In the three weeks since old 500 and 1,000-rupee notes have been banned by the government, over 8 trillion rupees worth demonetised currency has been deposited in banks.
With so much old currency accumulated, at least the Reserve Bank of India or RBI’s state branch in Kerala’s Thiruvananthapuram has found an alternative to recycle them rather than just burning them. They have been selling it to India’s only hardboard making factory – The Western India Plywoods Limited – for recycling in northern Kerala’s Kannur district, around 466 km away from the capital.
The factory, which was established in 1962, gets the old currencies in shredded form and converts into pulp and uses a combination of around 5 per cent of the paper pulp created from these notes with 95 per cent of wood pulp to make hardboards.”It was not easy for us in the beginning. Currency paper is very strong pulp and not easily recyclable. But our engineers researched and innovated and we finally succeeded. We’ve been able to cut costs as well as be eco-friendly. So, I am happy with the decision,” said PK Mayan Mohamed, the Managing Director of the Western India Plywoods Limited.The factory has received around 80 metric tonnes of shredded demonetised notes in last three weeks.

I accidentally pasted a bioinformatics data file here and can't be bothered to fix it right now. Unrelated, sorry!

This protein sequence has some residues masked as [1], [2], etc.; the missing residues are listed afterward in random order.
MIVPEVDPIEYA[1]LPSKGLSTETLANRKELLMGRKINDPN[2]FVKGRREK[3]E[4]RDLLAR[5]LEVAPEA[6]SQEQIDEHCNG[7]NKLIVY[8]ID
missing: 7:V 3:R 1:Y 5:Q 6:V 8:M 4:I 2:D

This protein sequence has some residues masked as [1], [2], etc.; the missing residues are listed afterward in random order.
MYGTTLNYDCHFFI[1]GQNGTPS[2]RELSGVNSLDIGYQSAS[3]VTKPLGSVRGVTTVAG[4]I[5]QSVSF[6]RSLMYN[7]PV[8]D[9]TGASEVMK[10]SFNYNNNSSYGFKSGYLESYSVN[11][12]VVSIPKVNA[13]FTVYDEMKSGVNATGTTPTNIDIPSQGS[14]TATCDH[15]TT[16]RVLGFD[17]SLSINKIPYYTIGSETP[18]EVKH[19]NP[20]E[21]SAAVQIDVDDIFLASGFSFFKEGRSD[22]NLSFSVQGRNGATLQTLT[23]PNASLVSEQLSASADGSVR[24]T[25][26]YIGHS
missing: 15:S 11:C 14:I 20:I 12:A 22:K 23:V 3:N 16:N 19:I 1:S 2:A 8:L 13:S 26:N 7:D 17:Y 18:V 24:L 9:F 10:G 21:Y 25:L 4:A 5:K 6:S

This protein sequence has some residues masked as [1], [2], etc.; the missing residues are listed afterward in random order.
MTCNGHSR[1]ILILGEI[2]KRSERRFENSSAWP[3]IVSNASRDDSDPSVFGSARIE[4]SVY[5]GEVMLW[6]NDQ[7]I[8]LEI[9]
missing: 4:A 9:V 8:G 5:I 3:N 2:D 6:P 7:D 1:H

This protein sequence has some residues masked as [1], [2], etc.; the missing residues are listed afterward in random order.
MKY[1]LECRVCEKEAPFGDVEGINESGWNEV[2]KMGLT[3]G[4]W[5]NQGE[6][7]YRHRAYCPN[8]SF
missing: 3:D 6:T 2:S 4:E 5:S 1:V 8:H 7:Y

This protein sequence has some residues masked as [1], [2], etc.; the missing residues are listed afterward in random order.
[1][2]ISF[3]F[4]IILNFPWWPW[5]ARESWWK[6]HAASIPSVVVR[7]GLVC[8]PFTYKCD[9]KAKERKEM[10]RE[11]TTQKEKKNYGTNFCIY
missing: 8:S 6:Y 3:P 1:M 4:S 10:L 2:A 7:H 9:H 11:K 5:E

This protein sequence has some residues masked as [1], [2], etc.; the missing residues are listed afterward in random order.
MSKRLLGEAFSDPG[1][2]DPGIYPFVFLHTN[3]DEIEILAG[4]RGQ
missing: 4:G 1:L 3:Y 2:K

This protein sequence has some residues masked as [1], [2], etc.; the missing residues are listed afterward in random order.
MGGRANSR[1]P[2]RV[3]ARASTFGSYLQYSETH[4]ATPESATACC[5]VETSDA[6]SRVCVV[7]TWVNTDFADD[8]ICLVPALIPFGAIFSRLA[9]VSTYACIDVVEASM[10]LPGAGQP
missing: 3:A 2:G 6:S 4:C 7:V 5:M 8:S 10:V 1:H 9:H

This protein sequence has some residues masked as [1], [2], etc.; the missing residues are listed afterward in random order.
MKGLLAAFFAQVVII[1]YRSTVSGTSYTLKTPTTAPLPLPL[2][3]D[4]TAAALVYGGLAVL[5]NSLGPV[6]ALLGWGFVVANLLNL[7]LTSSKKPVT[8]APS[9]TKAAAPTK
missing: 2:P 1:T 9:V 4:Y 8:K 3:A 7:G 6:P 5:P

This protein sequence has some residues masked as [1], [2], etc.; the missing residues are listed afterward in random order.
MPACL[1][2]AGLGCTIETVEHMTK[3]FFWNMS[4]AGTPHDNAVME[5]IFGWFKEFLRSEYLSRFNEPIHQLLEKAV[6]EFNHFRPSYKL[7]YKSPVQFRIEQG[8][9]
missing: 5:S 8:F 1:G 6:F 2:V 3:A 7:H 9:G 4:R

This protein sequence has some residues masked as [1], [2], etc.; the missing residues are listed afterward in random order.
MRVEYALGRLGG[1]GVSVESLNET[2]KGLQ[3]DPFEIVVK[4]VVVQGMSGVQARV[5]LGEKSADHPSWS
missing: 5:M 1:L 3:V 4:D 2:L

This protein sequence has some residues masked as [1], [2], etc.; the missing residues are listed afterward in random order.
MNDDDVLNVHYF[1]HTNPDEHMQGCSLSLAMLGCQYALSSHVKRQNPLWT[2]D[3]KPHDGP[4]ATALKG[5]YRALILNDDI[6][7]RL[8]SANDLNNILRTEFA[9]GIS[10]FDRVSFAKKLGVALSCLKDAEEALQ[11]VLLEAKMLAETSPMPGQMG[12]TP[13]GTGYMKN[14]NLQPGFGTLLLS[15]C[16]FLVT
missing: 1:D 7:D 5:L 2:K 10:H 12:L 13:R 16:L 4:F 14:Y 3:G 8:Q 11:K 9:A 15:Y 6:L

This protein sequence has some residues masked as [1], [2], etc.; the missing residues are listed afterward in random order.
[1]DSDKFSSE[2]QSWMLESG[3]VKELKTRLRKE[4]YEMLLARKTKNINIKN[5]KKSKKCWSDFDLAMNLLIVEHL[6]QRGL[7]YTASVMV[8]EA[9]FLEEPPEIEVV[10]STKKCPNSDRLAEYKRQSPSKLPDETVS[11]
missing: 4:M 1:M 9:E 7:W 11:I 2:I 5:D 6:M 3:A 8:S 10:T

“Previously RBI was just burning it and now we are able to use. We have to be careful about the percentage of the pulp from old currencies we use. If we get that wrong, the end – product will be a waste”, PM Sudhakaran Nair, the General Manager for The Western India Plywoods Limited told NDTV.
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